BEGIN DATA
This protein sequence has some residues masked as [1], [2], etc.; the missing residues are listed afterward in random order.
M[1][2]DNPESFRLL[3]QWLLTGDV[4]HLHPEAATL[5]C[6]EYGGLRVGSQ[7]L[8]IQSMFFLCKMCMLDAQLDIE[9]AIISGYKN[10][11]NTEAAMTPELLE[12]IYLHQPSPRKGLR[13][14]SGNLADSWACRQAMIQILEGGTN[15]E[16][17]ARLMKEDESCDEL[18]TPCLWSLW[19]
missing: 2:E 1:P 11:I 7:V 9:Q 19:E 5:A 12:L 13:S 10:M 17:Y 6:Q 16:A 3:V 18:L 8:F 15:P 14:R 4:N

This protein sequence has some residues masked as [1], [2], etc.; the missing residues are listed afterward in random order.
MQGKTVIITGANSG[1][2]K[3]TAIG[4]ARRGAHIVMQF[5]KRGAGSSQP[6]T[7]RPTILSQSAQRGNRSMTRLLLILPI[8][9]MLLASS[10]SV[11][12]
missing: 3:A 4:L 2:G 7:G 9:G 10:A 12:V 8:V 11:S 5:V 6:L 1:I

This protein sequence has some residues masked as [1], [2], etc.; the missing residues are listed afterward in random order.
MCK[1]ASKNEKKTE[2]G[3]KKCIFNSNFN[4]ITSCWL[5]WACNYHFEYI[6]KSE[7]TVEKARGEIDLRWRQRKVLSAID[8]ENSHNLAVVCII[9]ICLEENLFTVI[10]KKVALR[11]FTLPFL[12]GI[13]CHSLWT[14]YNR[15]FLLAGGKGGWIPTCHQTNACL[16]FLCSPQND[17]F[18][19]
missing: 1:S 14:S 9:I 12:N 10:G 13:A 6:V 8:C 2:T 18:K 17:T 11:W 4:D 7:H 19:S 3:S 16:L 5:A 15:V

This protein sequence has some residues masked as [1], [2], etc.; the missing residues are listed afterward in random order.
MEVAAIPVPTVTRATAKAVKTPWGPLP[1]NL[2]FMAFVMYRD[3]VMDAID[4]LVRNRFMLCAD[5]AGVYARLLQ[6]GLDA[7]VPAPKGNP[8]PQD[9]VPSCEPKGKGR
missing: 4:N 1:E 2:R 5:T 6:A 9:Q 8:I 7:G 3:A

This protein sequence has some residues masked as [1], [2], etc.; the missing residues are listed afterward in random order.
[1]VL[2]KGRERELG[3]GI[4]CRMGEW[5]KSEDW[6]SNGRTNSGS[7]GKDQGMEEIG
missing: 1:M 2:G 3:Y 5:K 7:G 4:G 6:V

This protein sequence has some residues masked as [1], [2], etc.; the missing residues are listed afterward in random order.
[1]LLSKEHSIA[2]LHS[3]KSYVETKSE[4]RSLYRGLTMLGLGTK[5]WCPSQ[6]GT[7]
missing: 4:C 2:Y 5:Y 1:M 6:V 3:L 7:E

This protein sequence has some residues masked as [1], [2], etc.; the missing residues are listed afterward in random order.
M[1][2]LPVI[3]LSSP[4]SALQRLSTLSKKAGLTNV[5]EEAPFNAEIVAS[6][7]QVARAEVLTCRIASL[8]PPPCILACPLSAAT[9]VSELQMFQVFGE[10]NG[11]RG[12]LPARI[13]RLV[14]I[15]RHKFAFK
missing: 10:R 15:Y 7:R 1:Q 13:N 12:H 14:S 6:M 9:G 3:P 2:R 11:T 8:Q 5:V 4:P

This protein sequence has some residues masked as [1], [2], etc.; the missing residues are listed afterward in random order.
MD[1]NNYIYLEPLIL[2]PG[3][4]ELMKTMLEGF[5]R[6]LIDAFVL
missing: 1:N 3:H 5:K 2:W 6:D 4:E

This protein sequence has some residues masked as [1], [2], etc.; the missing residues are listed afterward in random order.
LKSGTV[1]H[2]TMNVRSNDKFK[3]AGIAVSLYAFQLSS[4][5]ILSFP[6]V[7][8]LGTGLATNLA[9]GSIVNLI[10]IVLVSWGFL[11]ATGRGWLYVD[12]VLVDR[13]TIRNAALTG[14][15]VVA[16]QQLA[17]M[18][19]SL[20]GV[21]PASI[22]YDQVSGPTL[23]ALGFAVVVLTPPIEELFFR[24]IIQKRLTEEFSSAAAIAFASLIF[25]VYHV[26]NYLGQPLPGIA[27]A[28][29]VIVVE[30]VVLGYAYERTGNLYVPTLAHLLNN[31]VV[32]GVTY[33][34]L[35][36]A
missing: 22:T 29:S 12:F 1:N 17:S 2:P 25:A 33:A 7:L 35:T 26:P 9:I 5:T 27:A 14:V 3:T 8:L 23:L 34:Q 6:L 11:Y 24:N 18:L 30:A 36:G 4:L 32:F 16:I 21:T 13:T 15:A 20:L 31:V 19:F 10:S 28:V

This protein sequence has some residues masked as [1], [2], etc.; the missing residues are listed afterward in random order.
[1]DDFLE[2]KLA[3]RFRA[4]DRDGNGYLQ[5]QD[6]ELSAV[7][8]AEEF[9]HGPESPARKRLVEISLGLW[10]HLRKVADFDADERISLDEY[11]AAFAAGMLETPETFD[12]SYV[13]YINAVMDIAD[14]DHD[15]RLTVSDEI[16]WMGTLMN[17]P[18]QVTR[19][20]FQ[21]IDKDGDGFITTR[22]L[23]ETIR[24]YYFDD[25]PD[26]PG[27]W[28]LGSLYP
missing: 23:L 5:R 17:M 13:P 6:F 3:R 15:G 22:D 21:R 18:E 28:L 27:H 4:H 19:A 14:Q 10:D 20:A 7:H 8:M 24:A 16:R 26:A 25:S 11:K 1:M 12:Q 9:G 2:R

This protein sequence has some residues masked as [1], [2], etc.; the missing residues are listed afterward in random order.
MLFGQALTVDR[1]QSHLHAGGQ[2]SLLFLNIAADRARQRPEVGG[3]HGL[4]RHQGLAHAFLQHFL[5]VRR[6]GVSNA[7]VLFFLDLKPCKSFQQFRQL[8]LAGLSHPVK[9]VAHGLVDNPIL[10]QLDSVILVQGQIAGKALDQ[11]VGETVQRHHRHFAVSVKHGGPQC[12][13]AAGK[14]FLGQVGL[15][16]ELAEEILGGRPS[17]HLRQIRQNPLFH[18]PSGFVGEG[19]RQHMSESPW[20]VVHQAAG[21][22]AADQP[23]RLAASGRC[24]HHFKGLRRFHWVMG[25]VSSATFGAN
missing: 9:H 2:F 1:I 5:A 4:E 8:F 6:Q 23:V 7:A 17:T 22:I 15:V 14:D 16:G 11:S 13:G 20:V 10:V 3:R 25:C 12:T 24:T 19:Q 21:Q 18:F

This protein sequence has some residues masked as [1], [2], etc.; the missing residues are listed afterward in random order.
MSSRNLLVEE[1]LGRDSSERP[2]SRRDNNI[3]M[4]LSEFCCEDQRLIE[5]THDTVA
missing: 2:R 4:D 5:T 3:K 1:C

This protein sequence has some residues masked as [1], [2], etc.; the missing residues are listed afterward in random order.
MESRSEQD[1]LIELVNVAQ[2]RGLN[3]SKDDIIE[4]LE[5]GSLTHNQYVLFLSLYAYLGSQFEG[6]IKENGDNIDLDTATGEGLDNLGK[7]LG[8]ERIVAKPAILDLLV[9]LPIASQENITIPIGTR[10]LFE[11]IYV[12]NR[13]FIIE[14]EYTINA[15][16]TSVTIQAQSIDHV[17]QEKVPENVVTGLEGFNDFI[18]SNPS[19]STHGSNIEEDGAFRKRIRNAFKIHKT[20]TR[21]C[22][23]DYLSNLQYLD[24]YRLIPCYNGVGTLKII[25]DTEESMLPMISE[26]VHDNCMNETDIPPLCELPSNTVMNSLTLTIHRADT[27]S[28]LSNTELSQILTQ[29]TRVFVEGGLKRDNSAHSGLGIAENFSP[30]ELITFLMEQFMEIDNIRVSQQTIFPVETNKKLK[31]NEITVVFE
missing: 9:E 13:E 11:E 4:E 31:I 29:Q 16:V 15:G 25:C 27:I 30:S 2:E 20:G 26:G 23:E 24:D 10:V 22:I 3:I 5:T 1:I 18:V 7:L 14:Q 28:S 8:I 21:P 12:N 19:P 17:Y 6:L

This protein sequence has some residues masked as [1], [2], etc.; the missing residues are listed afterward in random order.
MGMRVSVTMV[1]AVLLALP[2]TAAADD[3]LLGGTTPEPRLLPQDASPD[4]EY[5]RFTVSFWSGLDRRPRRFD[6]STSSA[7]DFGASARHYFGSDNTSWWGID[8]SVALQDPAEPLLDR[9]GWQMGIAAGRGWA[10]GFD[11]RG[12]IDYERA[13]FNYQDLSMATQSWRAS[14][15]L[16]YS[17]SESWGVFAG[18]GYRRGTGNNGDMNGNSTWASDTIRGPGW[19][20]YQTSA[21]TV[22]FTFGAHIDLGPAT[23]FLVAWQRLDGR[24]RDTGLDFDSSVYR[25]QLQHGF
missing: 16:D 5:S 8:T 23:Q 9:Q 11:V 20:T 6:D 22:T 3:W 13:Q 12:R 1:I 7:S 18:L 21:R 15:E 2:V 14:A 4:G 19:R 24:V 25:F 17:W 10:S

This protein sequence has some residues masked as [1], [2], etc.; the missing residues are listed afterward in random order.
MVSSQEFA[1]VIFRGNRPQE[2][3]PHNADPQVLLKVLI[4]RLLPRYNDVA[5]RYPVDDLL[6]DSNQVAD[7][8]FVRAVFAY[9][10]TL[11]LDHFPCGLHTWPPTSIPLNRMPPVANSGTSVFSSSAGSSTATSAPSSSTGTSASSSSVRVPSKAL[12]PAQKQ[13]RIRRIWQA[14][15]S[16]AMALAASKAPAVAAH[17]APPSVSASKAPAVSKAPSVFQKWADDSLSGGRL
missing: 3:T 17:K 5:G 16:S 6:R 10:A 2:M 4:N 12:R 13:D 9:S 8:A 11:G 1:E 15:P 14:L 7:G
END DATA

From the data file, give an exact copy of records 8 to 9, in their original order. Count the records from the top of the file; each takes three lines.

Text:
This protein sequence has some residues masked as [1], [2], etc.; the missing residues are listed afterward in random order.
MD[1]NNYIYLEPLIL[2]PG[3][4]ELMKTMLEGF[5]R[6]LIDAFVL
missing: 1:N 3:H 5:K 2:W 6:D 4:E

This protein sequence has some residues masked as [1], [2], etc.; the missing residues are listed afterward in random order.
LKSGTV[1]H[2]TMNVRSNDKFK[3]AGIAVSLYAFQLSS[4][5]ILSFP[6]V[7][8]LGTGLATNLA[9]GSIVNLI[10]IVLVSWGFL[11]ATGRGWLYVD[12]VLVDR[13]TIRNAALTG[14][15]VVA[16]QQLA[17]M[18][19]SL[20]GV[21]PASI[22]YDQVSGPTL[23]ALGFAVVVLTPPIEELFFR[24]IIQKRLTEEFSSAAAIAFASLIF[25]VYHV[26]NYLGQPLPGIA[27]A[28][29]VIVVE[30]VVLGYAYERTGNLYVPTLAHLLNN[31]VV[32]GVTY[33][34]L[35][36]A
missing: 22:T 29:S 12:F 1:N 17:S 2:P 25:A 33:A 7:L 35:T 26:P 9:I 5:T 27:A 14:V 3:T 8:L 23:L 34:Q 6:L 11:Y 24:N 18:L 30:A 36:G 4:L 32:F 16:I 21:T 13:T 15:A 20:L 31:V 19:F 10:S 28:V